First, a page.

- Professional Programs
- Community Economic Development
- Graduate professional programs
- Learning from the Global Pandemic
- Women Bending the Curve on Climate Change
- Engaging the Community to Build Flood Resilience: 12,000 Rain Gardens for the Puget Sound
- Engaging the university community in realizing sustainabiity: a transformational approach
- Engaging Citizens in Bike Lane Proposals: A Toronto Experience
- Climate Narratives
- Prospective Students
- New Students
- Current Students
- Student Stories
- REDIRECT ONLY
BAO WILLIAMSON, ENVIRONMENTAL SCIENCE
Bao Williamson wants a career where she can explore the natural world and protect it too.
As an Environmental Science student, she applies what she is learning in the classroom to the real world through labs, field schools and co-op internships.
While on a paid co-op placement with Environment Canada, Bao gained a deeper understanding of the importance of protecting our wetlands and identified ways to prevent future loss and also protect wildlife.
MORE HANDS-ON THAN YOU THINK.
BRADLEY SARANDI, HUMAN GEOGRAPHY
Human Geography student, Bradley Sarandi, helps marginalized individuals in Vancouver’s Downtown Eastside (DTES).
Volunteering in the Geography Student Union and multiple sustainability initiatives on campus helped him to better understand and evaluate complex social issues. This prepared him to contribute to the DTES community.
He co-founded Cultivate Inclusivity, a volunteer organization that partners with local businesses and employment agencies to create micro jobs for individuals who face barriers to employment. This creates opportunities for income generation, job experience and networking.
Now in his final year of studies, Bradley has a permanent job as a Program Officer for Employment and Social Development Canada.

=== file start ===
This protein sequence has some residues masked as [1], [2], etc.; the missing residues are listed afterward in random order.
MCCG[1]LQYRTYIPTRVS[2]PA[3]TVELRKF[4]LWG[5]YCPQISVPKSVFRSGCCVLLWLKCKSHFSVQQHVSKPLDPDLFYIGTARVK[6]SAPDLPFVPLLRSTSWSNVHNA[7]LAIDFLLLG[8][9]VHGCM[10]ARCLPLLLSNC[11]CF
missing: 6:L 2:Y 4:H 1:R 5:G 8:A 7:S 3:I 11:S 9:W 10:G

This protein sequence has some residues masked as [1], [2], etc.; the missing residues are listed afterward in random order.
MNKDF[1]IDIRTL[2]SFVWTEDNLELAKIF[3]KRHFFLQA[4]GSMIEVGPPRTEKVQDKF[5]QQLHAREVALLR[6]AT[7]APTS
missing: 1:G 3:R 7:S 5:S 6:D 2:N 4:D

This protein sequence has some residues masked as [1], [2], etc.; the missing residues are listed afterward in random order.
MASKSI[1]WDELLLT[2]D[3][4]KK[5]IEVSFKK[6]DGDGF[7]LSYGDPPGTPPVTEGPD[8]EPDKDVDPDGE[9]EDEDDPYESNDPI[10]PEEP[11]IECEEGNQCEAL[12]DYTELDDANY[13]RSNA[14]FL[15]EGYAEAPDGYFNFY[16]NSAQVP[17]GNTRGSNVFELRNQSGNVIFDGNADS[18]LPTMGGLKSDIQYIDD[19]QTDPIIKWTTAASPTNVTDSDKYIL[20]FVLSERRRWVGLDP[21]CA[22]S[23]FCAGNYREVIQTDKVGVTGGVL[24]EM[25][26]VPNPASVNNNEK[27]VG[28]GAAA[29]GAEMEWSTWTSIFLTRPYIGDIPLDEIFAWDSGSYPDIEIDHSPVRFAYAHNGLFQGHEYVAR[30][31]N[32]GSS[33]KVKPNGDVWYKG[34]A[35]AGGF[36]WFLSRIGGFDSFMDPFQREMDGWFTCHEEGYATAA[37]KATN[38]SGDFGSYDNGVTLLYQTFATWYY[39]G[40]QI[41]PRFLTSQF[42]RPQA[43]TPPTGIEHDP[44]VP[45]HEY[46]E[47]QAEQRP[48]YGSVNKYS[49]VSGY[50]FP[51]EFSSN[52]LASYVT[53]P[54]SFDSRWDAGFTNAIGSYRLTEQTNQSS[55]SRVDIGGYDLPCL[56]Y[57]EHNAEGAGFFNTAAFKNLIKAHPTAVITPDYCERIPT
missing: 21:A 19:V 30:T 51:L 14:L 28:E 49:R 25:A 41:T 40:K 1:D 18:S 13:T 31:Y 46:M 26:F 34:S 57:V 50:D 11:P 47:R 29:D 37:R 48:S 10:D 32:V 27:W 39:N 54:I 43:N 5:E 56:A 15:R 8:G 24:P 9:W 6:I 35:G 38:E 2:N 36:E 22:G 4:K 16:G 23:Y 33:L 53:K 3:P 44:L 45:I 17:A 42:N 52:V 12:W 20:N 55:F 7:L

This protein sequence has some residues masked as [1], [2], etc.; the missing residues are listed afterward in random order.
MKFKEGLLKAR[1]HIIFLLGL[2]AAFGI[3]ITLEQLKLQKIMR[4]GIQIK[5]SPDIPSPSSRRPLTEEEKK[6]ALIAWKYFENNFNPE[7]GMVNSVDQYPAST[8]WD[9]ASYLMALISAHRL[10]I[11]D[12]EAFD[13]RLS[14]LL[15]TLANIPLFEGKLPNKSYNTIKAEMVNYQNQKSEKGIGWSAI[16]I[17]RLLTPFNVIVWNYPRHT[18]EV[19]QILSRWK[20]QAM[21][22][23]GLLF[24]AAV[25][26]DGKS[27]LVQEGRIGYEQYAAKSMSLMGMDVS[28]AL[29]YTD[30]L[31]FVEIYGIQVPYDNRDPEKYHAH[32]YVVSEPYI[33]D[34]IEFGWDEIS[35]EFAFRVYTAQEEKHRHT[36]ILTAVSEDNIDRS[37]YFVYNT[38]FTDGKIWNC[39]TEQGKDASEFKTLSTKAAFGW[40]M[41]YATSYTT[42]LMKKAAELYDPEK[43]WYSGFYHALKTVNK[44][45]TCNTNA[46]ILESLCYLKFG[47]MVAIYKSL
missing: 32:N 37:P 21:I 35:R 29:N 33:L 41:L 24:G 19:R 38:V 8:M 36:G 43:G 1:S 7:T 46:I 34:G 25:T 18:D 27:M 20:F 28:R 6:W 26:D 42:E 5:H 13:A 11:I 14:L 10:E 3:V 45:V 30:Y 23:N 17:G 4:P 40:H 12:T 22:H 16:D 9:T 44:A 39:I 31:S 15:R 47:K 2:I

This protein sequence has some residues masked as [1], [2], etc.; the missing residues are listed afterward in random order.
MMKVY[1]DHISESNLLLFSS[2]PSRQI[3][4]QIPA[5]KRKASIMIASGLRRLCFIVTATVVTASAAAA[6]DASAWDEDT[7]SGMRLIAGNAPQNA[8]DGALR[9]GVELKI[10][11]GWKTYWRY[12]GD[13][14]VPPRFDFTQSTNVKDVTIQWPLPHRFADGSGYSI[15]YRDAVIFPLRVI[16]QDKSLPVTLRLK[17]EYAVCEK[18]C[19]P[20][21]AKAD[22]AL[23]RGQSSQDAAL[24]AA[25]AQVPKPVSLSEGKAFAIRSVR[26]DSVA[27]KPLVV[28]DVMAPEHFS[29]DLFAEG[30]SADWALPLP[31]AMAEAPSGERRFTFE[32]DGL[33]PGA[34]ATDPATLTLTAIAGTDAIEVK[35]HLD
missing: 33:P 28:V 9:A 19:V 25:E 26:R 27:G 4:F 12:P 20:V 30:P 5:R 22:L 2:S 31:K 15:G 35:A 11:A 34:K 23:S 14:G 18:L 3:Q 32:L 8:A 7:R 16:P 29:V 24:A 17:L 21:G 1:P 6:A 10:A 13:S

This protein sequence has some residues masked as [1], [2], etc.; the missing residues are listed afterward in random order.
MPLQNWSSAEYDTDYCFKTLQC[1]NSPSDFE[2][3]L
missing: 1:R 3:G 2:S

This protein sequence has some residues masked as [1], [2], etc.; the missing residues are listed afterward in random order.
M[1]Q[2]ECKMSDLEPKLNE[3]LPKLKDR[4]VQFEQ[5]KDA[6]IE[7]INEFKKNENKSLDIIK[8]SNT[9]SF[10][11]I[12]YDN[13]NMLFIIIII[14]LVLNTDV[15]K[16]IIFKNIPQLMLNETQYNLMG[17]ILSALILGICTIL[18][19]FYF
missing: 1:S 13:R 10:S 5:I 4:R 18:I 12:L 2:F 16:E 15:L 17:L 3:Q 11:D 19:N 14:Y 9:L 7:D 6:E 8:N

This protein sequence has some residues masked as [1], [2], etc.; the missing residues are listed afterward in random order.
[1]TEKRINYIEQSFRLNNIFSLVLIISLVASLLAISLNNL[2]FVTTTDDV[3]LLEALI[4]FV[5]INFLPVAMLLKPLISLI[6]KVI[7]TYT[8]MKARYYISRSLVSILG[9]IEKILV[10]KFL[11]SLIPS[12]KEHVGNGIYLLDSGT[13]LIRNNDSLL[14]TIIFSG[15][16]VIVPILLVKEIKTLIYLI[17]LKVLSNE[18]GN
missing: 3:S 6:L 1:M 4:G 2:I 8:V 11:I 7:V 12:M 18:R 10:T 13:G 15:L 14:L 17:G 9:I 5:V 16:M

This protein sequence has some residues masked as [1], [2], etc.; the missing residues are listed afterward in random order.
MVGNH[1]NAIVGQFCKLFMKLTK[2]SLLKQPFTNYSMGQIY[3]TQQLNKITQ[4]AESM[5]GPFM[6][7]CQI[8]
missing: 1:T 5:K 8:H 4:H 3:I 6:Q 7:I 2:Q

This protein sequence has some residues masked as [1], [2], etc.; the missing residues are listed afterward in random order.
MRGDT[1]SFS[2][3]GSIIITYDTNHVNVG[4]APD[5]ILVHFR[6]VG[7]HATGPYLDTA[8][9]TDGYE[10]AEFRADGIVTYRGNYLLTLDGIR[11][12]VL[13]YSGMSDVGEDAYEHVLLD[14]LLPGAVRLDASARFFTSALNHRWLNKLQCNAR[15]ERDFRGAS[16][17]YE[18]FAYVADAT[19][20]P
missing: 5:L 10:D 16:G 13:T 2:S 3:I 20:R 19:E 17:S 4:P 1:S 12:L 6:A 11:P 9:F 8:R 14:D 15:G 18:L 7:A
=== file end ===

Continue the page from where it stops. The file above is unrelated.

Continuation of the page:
MORE LOCAL THAN YOU THINK.
BRENNAN & MIRETA STRANDBERG-SALMON, RESOURCE AND ENVIRONMENTAL MANAGEMENT
Mireta and Brennan Strandberg-Salmon are siblings in the School of Resource and Environmental Management making change happen.
From sparking a campus-wide single-use plastic ban, to fostering youth engagement in climate policy, the pair have led different initiatives to advance sustainability since entering SFU with the same goal: to do good for people and the planet.
This summer they joined forces on a paid co-op placement with Environment and Climate Change Canada as Project Coordinators for the World Circular Economy Forum. The Forum focuses on how to change the way Canadians consume finite resources to improve our relationship with the Earth.
MORE GLOBAL THAN YOU THINK.
RORY DOUCETTE, ARCHAEOLOGY
As a queer, non-binary, neurodivergent individual, Rory Doucette brought a unique perspective to Archaeology’s Field School in Portugal. Their experiences empower them to think critically about archaeology’s colonial past and advance reconciliation.
During the five-week field school, they put classroom theory to practice while excavating an archaeological cemetery and contributing to reconciliation and cultural preservation in Portugal.
This field school uncovered a lot about the community’s transition between the medieval Islamic and Christian periods while giving students hands-on experience excavating, mapping, and recording archaeological remains.